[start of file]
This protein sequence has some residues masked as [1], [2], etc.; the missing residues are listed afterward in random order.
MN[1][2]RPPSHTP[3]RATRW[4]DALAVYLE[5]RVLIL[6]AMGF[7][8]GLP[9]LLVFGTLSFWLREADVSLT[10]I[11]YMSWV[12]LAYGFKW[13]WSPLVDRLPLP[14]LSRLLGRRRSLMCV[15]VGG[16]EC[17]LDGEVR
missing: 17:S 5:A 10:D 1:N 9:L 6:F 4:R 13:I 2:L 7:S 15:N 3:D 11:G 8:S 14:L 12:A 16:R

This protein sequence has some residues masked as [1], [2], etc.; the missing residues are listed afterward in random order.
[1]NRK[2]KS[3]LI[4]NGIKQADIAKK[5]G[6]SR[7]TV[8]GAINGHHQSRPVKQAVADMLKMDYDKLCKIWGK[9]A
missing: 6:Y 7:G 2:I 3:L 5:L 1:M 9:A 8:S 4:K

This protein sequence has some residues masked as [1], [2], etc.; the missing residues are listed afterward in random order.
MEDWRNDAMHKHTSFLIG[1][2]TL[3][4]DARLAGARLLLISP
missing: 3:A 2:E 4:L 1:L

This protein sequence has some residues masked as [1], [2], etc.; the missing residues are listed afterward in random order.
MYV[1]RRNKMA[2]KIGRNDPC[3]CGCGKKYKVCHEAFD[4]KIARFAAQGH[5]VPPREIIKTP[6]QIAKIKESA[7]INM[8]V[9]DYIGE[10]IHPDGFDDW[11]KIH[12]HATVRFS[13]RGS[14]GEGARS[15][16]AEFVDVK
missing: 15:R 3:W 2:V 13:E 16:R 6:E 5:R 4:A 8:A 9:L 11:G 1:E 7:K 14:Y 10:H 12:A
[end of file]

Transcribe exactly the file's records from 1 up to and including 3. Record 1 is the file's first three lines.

This protein sequence has some residues masked as [1], [2], etc.; the missing residues are listed afterward in random order.
MN[1][2]RPPSHTP[3]RATRW[4]DALAVYLE[5]RVLIL[6]AMGF[7][8]GLP[9]LLVFGTLSFWLREADVSLT[10]I[11]YMSWV[12]LAYGFKW[13]WSPLVDRLPLP[14]LSRLLGRRRSLMCV[15]VGG[16]EC[17]LDGEVR
missing: 17:S 5:A 10:D 1:N 9:L 6:F 4:R 13:I 2:L 7:S 15:N 3:D 11:G 8:S 14:L 12:A 16:R

This protein sequence has some residues masked as [1], [2], etc.; the missing residues are listed afterward in random order.
[1]NRK[2]KS[3]LI[4]NGIKQADIAKK[5]G[6]SR[7]TV[8]GAINGHHQSRPVKQAVADMLKMDYDKLCKIWGK[9]A
missing: 6:Y 7:G 2:I 3:L 5:L 1:M 9:A 8:S 4:K

This protein sequence has some residues masked as [1], [2], etc.; the missing residues are listed afterward in random order.
MEDWRNDAMHKHTSFLIG[1][2]TL[3][4]DARLAGARLLLISP
missing: 3:A 2:E 4:L 1:L